AOL and Time Warner were not horizontal (direct) competitors, and the Department of Justice did not challenge the merger as an illegal monopoly. The Federal Trade Commission, responsible for guarding against anti-competitive practices, approved the AOL-Time Warner merger with conditions.
The FCC also had to approve the merger. Consumer groups and other critics noted that media companies distribute most of the ideas, news, and other information American citizens receive. They argued that the merged companies would have too much control over the nation’s media content. They also argued that the media giant could stifle new technology. Nevertheless, a unanimous FCC approved the merger with conditions in January 2001.
AOL/Time Warner is now the largest of a handful of "big media" conglomerates. These are huge corporations, owning combinations of:
• Broadcast, cable, and satellite radio and TV.
• Production studios for movies and TV.
• Music labels.
• Internet services.
• Newspapers, magazines, and book publishing companies.
Today, big media companies own most TV networks, cable TV companies, radio networks, music labels, movie studios, magazines, and book publishers. (See box.) The big media conglomerates compete against one another. But they have many common economic and political interests, and often cooperate in "joint ventures" by sharing ownership in some businesses.
The Top Five Big Media Companies and Their Holdings
|Company||Broadcast* & Cable TV||Other Media
|Cable News Network
other cable channels
|Warner Bros. Studios
AOL (Internet service provider)
Little, Brown (books)
Walt Disney Pictures
Universal Studios DVD
FOX News other cable channels
|Twentieth Century Fox
DirecTV (satellite TV provider)
Fox Sports Radio
newspapers, books, & magazines
The country today is divided into 210 television broadcast markets. No company owns broadcast stations in all 210 television markets. That would violate FCC ownership rules. The major networks own and operate some broadcast stations, mainly in major cities. They contract with other independent local stations across the nation to carry the network’s programming. A network will give an affiliate station the exclusive right in its market area to air the network’s programming for free. (In some cases, the network will even pay the affiliate station to air its programs.) In turn, the networks go to advertisers and sell commercial time based on their ability to air programs that will be viewed nationally. The more viewers a network has, the greater advertising revenue it will receive.
The affiliates usually broadcast the network’s prime-time schedule, morning and late-night programs, weekday soap operas, and weekend sports events. Local stations also air their own programs—news and entertainment (most of the entertainment consists of reruns of network programming). Their revenue comes from commercial advertising. Although they are losing viewers, the stations are still highly profitable.
The FCC’s Broadcast Ownership Rules
After Congress passed the 1934 Telecommunications Act, the Federal Communications Commission imposed conditions on those receiving licenses to broadcast (over-the-air) radio and TV stations. Early FCC regulators had decided if a company owned too many broadcast outlets along with newspapers, it would have too much control over information and entertainment. This, the regulators concluded, would be against the public interest.
Big media have always wanted to get rid of these rules, arguing that the rules hobble innovation and unjustly interfere with private free enterprise. In 1996, the major broadcasters successfully lobbied Congress to change some of the ownership rules.
Signed by President Bill Clinton, the 1996 Telecommunications Act amended the 1934 law. The new policy directs the FCC to "reduce regulation in order to secure lower prices and higher quality services . . . and encourage the rapid deployment of new telecommunications technologies."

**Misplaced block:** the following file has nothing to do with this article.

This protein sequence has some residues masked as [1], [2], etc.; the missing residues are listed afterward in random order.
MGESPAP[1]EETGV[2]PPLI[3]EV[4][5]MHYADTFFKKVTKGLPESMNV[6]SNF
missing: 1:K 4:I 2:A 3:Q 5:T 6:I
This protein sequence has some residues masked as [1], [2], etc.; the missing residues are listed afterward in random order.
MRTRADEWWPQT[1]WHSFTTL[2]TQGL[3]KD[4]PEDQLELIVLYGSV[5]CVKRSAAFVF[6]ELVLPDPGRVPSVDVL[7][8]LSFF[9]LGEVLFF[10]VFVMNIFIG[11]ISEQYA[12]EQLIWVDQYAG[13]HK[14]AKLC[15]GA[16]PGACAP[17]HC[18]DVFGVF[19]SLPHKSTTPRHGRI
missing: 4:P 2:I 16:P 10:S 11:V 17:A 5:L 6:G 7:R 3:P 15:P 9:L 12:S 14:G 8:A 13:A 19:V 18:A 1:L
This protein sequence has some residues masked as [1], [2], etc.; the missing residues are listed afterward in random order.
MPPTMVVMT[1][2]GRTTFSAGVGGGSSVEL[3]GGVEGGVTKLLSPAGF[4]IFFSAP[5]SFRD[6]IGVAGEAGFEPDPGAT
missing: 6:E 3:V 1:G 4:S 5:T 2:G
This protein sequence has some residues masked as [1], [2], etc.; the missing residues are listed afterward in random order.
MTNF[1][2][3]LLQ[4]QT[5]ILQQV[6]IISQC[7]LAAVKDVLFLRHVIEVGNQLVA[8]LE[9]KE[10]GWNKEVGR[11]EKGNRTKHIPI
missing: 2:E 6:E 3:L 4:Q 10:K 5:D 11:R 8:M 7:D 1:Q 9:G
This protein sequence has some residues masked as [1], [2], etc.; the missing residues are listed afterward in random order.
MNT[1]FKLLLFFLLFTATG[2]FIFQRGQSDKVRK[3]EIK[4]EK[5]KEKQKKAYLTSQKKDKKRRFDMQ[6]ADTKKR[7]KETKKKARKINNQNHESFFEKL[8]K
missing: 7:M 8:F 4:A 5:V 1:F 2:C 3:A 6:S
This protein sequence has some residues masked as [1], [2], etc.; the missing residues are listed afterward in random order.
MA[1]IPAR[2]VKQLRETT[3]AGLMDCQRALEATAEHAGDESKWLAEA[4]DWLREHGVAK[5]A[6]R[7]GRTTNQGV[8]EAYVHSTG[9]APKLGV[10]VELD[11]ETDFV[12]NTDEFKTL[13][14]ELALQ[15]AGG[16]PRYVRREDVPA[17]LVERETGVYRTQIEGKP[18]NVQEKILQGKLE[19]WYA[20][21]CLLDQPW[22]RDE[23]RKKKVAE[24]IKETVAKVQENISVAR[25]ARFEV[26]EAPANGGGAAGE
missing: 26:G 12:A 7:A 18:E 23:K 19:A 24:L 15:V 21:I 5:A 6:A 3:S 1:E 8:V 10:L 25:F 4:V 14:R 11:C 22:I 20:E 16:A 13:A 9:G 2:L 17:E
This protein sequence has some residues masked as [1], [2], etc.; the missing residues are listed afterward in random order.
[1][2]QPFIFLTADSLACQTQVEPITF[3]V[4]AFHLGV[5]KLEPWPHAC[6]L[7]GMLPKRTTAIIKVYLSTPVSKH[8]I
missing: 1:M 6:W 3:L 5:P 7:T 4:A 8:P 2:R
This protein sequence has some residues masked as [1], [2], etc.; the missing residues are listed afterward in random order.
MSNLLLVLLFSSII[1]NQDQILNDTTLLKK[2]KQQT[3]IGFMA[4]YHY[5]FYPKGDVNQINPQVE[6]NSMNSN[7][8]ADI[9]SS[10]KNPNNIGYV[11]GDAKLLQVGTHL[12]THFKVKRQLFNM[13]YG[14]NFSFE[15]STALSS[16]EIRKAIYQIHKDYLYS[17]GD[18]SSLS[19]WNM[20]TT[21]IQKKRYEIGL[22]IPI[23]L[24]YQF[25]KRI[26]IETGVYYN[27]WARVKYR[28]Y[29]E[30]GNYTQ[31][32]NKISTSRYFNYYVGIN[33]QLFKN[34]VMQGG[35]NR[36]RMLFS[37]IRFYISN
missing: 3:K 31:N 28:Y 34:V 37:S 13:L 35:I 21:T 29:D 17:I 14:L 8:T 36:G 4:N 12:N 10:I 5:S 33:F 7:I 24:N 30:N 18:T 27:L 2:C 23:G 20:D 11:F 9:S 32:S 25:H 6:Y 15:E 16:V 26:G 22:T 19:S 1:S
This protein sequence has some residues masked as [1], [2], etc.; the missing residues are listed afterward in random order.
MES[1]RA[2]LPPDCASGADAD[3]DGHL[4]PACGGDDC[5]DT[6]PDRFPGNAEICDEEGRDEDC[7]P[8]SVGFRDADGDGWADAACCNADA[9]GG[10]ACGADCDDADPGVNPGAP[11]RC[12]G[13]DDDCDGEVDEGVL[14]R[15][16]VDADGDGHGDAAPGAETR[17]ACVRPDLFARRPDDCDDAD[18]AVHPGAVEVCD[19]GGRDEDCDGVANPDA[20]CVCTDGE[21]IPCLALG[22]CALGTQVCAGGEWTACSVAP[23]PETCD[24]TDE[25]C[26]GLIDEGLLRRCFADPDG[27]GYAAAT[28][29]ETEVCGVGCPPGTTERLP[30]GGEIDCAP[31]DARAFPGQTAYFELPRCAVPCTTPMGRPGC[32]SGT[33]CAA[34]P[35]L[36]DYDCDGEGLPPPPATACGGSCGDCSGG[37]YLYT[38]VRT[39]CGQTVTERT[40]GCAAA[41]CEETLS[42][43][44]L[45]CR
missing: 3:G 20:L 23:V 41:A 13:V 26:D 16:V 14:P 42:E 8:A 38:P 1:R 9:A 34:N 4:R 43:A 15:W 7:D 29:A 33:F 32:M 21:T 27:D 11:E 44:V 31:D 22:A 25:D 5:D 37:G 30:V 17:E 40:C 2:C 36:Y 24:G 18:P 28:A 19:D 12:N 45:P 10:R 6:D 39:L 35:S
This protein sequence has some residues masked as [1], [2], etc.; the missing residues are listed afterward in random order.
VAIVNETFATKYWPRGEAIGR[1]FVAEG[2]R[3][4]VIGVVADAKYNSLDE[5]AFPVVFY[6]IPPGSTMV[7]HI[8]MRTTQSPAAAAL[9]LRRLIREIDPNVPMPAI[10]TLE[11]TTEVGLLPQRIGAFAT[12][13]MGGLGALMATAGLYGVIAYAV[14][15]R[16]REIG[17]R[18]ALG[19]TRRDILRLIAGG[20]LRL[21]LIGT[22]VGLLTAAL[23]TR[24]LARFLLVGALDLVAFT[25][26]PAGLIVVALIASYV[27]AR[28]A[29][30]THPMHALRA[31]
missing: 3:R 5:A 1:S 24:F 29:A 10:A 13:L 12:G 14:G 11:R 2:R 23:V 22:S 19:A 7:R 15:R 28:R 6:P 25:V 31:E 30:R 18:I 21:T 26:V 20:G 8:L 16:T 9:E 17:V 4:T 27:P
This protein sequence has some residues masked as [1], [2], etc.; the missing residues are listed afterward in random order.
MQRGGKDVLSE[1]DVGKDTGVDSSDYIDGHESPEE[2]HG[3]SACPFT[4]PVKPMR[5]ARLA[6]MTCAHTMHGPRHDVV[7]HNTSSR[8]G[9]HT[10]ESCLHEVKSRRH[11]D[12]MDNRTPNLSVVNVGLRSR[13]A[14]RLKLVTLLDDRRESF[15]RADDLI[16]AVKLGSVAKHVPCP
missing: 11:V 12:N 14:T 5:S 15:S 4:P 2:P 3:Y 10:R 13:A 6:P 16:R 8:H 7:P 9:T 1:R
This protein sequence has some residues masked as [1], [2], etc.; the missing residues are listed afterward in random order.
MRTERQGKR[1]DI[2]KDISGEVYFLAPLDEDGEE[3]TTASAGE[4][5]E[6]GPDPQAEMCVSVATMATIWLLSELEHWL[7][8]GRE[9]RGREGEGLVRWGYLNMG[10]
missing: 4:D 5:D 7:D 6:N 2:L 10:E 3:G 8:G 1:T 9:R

The 1996 Telecommunications Act relaxed the limits, or cap, on the number of broadcast TV stations that companies could own. It stated that a single company could not own stations that broadcast to more than 35 percent of U.S. TV households. (This was up from a cap of 25 percent in the old FCC rule). It also lifted all caps on ownership of the number of radio stations one company could own. (It did, however, place limits on the number a company could own in the same geographical area.)
The law also lengthened the term of broadcasting licenses from three to eight years. In addition, it directed the FCC to review and revise the ownership rules every two years as market conditions warranted.
The 1996 law fueled more media mergers. Viacom merged with CBS. Clear Channel began buying many radio stations and now owns more than 1,200 radio stations nationwide.
Big media companies pressed for further easing of the FCC ownership rules. In 2001, President George W. Bush appointed Michael Powell chairman of the FCC. (He is the son of former Secretary of State Colin Powell.) The following year, a federal appeals court decided that unless the FCC could prove media ownership rules served the public interest, the intent of Congress was to abolish them. This decision along with persistent lobbying by big media prompted Powell to announce in 2003 new broadcast ownership rules.
Three of Powell’s proposed rule changes drew the most attention:
1. The FCC would end the rule that limited single companies to owning only one TV station in a local market area. Companies could own two TV stations in mid-sized markets and three in large ones. But only one of the stations in a market could be in the top four of audience viewing.
2. The broadcast reach of the total number of TV stations a single company owned would increase from 35 percent to 45 percent of U.S. TV households.
3. Certain combinations of radio, TV, and newspaper "cross-ownership" would be allowed in mid-sized markets. All limits to cross-ownership of broadcast media and newspapers would be eliminated in large markets.
Powell said the rule changes took into account the "explosion of new media outlets" and would promote diverse programming, local broadcasting, and a "vigorous competitive environment."
Firestorm at the FCC